Re: Concerns about Security of packages in Debain OS and the Operating system itself.
i believe the answer is in the question. debian
is based on distributed trust. i did the analysis (took 3 weeks): it is literally the only distro in the world with an inviolate chain of trust from a large keyring dating back 20 years that is itself GPG-signed as a package, with a package distribution chain from source where all components within the chain up to release are unbroken and inviolate.
This is not an answer to the question though, OP was asking how we prevent abuse of that trust.
On 17/04/2022 19:26, Satvik Sinha wrote:
> abusing your OS's reputation?
i believe the answer is in the question. debian is based on distributed trust. i did the analysis (took 3 weeks): it is literally the only distro in the world with an inviolate chain of trust from a large keyring dating back 20 years that is itself GPG-signed as a package, with a package distribution chain from source where all components within the chain up to release are unbroken and inviolate.
take ubuntu for example: whilst it has the exact same technology the size of the developer pool, comprising the web of trust, is both much smaller and also controlled by one Corporation: Canonical. Canonical says "jump", the developers ask "how high".
take Suse, Fedora etc: their RPM packages break the chain of trust by failing to properly include a GPG Signature of the Release (i do not recall the exact details, i did the analysis 4 years ago)
take Archlinux: their community is vulnerable to unverified github repositories being abandoned, a hacker re-registering them, and a trojan uploaded and distributed automatically.
i won't even bother going into the absolute moronic practice of "trusting" HTTPS: node, pypi, etc should be blindingly obviously untrustworthy, with the website being a prime hacking target if nothing else.
even GNU packages are hopelessly inadequately secure as far as social engineering and hacking are concerned.
debian is not a single centralised repository, it is controlled by no-one. you have to compromise hundreds of independent developers before you make any headway, and as a result it was trusted by e.g. the Venezuelan Government as the basis for their own distro, many years ago.
there is not even a centralised dependency on a website: packages may be securely distributed by Carrier Pigeon or printed out on paper and OCR scanned if you really want to because there is a full GPG Chain and Checksums, right back to the source code.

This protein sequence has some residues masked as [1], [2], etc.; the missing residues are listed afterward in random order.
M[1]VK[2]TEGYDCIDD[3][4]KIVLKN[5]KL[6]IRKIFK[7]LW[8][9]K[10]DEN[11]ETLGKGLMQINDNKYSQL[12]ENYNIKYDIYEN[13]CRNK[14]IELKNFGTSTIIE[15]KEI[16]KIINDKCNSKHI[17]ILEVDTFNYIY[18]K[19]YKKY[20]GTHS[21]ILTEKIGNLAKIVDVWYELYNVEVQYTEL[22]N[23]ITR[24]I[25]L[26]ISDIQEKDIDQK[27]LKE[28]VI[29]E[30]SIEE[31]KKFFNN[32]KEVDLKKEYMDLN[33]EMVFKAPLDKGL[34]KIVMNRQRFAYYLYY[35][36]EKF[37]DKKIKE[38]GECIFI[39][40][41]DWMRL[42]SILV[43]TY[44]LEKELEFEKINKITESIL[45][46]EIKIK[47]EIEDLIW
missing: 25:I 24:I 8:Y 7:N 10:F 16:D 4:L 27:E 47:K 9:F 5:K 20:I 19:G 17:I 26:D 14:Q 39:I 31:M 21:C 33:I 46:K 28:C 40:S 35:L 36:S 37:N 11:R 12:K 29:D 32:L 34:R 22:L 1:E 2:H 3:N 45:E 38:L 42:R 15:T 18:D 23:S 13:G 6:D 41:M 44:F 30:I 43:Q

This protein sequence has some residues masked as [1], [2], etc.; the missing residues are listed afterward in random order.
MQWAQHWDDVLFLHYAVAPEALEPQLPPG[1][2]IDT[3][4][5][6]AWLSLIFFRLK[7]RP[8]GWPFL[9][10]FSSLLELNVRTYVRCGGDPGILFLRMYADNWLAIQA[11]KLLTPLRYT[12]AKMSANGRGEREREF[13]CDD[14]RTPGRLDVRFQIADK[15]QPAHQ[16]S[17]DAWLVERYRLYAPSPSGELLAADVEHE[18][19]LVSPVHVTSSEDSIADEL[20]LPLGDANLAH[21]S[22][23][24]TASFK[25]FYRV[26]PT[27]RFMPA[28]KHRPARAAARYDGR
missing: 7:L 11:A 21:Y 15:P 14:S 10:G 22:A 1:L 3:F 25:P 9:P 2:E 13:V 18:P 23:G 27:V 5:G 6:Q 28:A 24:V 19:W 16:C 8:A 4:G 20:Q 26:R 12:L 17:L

and that (GPG Chains) basically, is the key. anyone stupid enough to do something stupid is going to be throwing away their reputation, not just within the debian project as a maintainer, but for life.
you abuse your position as a maintainer by putting in trojan code, because that trojan package had to be GPG Signed, you have to make a *public and irreversible declaration* which will remain in historical archives for the rest of your life and beyond.
this would result in catastrophic consequences for not just their involvement in debian (which would be terminated with prejudice), but because their GPG Signature on the trojan package is public, inviolate and irrevocable, it would also have catastrophic consequences for their career in IT because nobody would ever trust them in a position of responsibility, ever again. they'd be flipping burgers for the rest of their life.
fundamentally, then, you are assuming that there is "one controller of debian", which is false. there are literally hundreds of *independent* developers, all of whom know their responsibility, all of whom know that they have all other independent developers keeping an eye on them.
this makes debian pretty much the only distro that could be trusted to remain true to humanity and to its principles and its charter. even when some of them (you know who you are) are when it comes down to it not very nice people, they can at least be trusted to do the right thing.